The first public admission of extrajudicial executions came with the killing of Osama bin Laden in 2011, and the first public admission of the use of drones came from President Barack Obama in an Internet interview on January 30 this year. Of the drone attacks, Obama said, “This is a targeted, focussed effort at people who are on a list of active terrorists who are trying to go in and harm Americans, hit American facilities, American bases and so on.” He said geographical conditions necessitated these attacks. According to him, the alleged terrorists are in a region in Pakistan that is not amenable to a simply military operation. “Obviously a lot of these strikes have been in the FATA [Federally Administered Tribal Areas] and going after Al Qaeda suspects who are up in very tough terrain along the border between Afghanistan and Pakistan.” The key phrase in his statement was that he had a “list of active terrorists” who could be killed by the unmanned drones.
On May 29, 2012, Jo Becker and Scott Shane of The New York Times confirmed the existence of this “kill list”. Two dozen counterterrorism officials meet every Tuesday in the White House Situation Room to go over the “kill list”, a scroll of names with biographies distilled onto “baseball cards”. These lists are derived after a lengthy process. Once a week, a hundred members of the national security apparatus gather to study the biographies of suspects and to recommend who should be put on the kill list. “This secret ‘nominations’ process is an invention of the Obama administration,” write Becker and Shane, “a grim debating society that vets the PowerPoint slides bearing the names, aliases and life stories of suspected
members of Al Qaeda’s branch in Yemen or its allies in Somalia’s Shabab militia…. A parallel, more cloistered selection process at the CIA [Central Intelligence Agency] focusses largely on Pakistan, where that agency conducts strikes.” The nominated go onto the kill list that Obama and his counterterrorism chief John Brennan study and approve. Obama personally “signs off on every strike in Yemen and Somalia and also on the more complex and risky strikes in Pakistan – about a third of the total.”
Obama came to office promising to end the illegal aspects of the War on Terror. He campaigned against the extraordinary rendition programme and promised to shut down both the “black prisons” and the Guantanamo detention camp in Cuba. A concern for legality motivated some of these rhetorical gestures. Obama suggested that he was worried about the civilian casualties – not just in Iraq and Afghanistan, where they had begun to add up to totals that boggled the mind, but also through aerial strikes against alleged terrorists in Pakistan, Yemen and eastern Africa.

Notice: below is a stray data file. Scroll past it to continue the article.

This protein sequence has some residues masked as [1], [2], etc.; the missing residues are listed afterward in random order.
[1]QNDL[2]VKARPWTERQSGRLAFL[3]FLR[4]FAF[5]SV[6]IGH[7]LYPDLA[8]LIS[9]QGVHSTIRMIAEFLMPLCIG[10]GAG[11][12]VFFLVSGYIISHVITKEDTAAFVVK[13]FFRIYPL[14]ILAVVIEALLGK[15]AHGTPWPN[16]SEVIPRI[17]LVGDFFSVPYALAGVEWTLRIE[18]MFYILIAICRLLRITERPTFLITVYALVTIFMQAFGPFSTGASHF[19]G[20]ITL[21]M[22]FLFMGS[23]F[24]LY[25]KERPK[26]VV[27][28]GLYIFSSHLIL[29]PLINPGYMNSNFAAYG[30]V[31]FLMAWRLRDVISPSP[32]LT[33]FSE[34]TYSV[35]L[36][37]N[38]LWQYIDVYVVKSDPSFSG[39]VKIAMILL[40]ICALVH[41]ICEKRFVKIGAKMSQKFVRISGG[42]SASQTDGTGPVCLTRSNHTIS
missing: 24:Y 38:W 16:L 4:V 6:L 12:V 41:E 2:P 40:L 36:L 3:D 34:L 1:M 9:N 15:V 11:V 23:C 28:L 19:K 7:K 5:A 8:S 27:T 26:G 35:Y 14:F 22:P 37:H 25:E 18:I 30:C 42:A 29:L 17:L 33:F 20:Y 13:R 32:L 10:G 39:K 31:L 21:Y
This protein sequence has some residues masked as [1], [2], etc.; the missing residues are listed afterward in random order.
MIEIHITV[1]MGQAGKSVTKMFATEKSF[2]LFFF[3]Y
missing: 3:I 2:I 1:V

On January 22, 2009, a few days after he took over as President, Obama gave orders for a strike in Pakistan. The first strike from a Predator drone hit two houses in the village of Zharki in Waziristan. It killed 10 people. A second attack, a few hours later, struck another village in Waziristan and killed eight. Most of those dead were civilians. The President apparently asked his advisers: “I want to know how this happened.” The CIA promised to be more precise in its targets. Their claims of “precision” were overblown. Civilians (including children) continue to fall victim to the drone strikes.
As a result of the failure to target the alleged terrorists better, the Obama team has now come up with a unique method to define the kill zone. The administration “counts all military-age males in a strike zone as combatants,” note Becker and Shane, “unless there is explicit intelligence posthumously proving them innocent.” This is a remarkable standard. Anyone near an alleged terrorist is now a terrorist. The only way to know if they are terrorists or not is after they are dead. It is because of this that the Obama team accepts very low numbers for civilian deaths (as collateral damage).